Trinchero to change ‘Ménage à Trois’ wine label after complaint upheld

The Portman Group, which regulates alcohol branding in the UK, has found fault with a wine made by Napa Valley’s Trinchero Family Estates as it “created a link between the product and sex.”

US-based producer Trinchero has said it will change the labelling of one of its Ménage à Trois wines, Ménage à Trois Midnight, after the Portman Group’s Independent Complaints Panel upheld an anonymous complaint against it.

The wine’s label says it is designed for “satisfying your deepest desires” and “turning out the lights and savouring the pleasures of the dark.”

Trinchero launched the Ménage à Trois wine brand in 1996 with two blends, one of which was a blend of three red varietals, and today, it is one of the best-selling brands in the US off-trade. The brand made Trinchero US$182 million in revenue in 2017, driven by a rise in demand for sweeter red wines. In fact, the the sweet red wine blend category was worth more than US$500m in the US in 2015, with over half the sector accounted for by just three brands: Apothic, Ménage à Trois and Cupcake Red Velvet.

There are currently eight expressions in the Ménage à Trois range. The midnight has a listing at Asda as well as some other smaller retailers across the UK.

The Portman Group has been cracking down on salacious drinks for some time. Just six months ago, it forced retailer M&S to change the name of its canned Porn Star Martini after a complainant said that it would “open the floodgates” to other suggestive cocktails.

While the wine has been around for years, in 2019, the Portman Group introduced the sixth edition of the Code of Practice, and commissioned Zenith Global to carry out an audit of 500 randomly selected products.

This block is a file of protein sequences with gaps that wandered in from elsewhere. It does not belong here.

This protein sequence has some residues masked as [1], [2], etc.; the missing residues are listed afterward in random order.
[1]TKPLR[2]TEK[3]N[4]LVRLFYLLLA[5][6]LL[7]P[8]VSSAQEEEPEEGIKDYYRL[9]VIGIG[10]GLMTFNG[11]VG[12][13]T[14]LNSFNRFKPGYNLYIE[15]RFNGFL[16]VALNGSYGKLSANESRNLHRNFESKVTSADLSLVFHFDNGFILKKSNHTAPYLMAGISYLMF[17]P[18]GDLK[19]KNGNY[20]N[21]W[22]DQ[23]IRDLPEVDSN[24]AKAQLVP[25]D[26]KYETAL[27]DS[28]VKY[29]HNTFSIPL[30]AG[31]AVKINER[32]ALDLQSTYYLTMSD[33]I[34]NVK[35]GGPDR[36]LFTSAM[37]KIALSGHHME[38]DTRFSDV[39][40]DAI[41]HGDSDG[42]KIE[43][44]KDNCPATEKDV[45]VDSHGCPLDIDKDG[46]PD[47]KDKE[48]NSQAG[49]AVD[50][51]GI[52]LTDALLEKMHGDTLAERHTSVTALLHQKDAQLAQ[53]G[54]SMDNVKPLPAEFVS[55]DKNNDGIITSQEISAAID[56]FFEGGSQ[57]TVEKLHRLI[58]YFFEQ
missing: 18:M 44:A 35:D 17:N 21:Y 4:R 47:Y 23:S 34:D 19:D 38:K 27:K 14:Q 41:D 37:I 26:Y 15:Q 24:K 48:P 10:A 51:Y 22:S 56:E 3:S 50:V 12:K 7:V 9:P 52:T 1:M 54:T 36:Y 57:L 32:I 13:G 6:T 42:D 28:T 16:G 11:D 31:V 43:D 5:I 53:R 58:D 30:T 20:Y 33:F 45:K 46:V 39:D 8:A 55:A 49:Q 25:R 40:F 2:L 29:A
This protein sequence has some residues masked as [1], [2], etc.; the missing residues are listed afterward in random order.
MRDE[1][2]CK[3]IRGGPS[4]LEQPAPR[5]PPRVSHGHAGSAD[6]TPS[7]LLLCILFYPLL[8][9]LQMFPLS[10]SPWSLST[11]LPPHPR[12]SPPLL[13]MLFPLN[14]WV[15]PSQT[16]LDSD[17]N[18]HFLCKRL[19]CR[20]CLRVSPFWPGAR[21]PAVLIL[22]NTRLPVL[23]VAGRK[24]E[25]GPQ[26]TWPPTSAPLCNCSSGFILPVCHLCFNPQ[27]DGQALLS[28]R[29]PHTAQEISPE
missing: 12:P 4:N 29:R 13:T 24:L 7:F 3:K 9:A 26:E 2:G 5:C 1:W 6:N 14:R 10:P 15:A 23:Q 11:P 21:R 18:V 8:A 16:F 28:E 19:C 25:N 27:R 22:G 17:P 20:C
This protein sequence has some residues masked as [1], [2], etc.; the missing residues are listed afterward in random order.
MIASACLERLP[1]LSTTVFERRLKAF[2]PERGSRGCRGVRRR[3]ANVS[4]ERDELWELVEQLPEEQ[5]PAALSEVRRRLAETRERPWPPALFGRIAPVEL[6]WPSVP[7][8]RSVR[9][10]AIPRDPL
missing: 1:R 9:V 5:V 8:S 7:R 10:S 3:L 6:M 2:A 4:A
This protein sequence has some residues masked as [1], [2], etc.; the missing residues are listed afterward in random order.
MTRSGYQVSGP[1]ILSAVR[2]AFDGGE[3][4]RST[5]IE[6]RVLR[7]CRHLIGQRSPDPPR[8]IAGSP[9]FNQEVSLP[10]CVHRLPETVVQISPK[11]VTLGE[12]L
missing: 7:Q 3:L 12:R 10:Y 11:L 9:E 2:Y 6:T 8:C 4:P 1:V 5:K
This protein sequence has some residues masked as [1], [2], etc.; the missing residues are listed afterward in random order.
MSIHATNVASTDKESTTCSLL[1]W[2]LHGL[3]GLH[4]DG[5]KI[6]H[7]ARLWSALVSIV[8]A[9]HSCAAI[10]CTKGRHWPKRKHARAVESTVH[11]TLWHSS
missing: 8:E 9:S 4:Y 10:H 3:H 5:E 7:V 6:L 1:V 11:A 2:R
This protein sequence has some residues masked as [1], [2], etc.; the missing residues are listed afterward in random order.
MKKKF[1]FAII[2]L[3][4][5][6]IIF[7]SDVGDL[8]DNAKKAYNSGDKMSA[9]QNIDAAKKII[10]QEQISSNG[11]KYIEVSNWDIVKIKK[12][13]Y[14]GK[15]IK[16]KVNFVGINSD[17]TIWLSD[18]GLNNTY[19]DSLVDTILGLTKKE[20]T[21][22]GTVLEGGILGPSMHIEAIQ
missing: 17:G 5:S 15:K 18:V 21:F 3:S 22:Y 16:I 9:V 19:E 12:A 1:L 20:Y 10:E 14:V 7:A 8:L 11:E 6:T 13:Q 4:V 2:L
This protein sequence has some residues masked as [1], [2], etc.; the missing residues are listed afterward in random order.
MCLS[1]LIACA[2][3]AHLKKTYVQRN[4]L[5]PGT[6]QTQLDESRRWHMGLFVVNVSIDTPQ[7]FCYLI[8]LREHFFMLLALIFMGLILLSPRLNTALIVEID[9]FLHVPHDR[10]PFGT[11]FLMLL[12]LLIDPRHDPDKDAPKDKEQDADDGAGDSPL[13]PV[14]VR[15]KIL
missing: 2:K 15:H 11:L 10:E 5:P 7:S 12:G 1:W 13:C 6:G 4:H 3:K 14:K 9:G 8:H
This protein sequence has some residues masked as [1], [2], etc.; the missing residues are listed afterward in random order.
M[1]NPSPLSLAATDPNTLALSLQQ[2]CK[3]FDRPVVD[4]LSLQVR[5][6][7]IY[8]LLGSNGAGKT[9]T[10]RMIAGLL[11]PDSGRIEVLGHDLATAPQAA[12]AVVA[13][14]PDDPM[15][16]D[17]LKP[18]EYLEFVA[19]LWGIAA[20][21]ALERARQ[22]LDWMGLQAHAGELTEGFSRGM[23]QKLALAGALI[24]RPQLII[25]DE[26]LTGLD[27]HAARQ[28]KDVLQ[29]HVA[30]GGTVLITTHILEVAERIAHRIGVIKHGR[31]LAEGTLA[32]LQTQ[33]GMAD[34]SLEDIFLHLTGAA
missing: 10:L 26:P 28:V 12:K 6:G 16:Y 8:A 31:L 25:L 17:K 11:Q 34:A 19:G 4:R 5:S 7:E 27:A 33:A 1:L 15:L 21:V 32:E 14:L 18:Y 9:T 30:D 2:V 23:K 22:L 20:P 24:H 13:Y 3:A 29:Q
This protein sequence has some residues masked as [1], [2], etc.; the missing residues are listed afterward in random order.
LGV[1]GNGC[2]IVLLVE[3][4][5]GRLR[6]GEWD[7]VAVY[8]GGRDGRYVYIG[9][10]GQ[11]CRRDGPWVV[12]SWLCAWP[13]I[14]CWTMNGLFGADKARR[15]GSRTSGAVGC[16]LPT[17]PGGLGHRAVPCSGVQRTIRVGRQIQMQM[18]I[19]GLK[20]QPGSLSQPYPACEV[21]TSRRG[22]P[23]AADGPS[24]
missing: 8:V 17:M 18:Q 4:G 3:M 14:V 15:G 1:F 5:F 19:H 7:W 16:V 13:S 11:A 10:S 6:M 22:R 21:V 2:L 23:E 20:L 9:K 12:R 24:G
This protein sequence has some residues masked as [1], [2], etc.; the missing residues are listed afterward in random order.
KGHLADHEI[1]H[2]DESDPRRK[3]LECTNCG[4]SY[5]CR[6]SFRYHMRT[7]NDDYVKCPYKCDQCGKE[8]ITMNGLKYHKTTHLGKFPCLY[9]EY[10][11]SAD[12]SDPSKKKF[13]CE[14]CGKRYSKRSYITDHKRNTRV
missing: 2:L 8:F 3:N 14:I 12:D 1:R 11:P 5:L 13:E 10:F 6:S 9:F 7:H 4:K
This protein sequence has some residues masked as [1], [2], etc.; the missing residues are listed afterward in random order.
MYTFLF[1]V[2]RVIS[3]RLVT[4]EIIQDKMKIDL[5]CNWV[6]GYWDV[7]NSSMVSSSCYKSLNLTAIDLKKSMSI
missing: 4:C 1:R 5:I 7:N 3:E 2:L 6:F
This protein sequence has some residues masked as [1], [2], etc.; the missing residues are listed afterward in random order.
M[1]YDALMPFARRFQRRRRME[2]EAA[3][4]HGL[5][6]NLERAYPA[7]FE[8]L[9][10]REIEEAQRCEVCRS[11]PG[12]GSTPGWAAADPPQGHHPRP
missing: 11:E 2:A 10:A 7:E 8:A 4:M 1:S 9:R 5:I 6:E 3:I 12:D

A statement from the Portman Group said that each time a new Code of Practice on the Naming, Packaging and Promotion of Alcoholic Drinks is introduced, it commissions an independent audit of the market to measure compliance.

The auditor was concerned that Ménage à Trois Midnight might breach of the Code of Practice, which prohibits producers from labelling or marketing products in a way that makes “any association with sexual activity or sexual success.”

Given the references to satisfying desires, pleasures of the dark, and the fact that ménage à trois is a phrase meaning “a sexual encounter involving three people,” Zenith said the label does this quite a lot.

The panel said that “given the sexual connotations of the name, a producer using Ménage à Trois would have to work much harder to ensure it was not making a direct link to sex.”

The complaints panel is led by Jenny Watson CBE, a former chair of the Electoral Commission and chair of the Equal Opportunities Commission.

Its judges come from a range of civic society, with backgrounds in education, youth work, charity, criminal justice, health, marketing, hospitality and the alcohol industry.

Watson said: “In this case, the Panel urged the producer to avoid linking the sexual meaning of the name to the product and remove the text description on the bottle which did this. The Panel’s decision is a reminder to all producers that care must be taken when marketing a product to ensure that it does not draw direct links between the product and sexual activity.”

A spokesperson for Trinchero Family Estates said the company will revise the label to remove any references to sex.

“Although we do not agree with the Panel’s interpretation under the Code, we respect the Panel’s view,” said a spokesperson, “and will undertake to revise the label to remove the mentioned references.”

One Response to “Trinchero to change ‘Ménage à Trois’ wine label after complaint upheld”

  1. Tami Loca says:

    Why would anyone in the UK drink that plonk when a much better EU wine is available for the same price or less?

Leave a Reply

Your email address will not be published. Required fields are marked *

Subscribe to our newsletters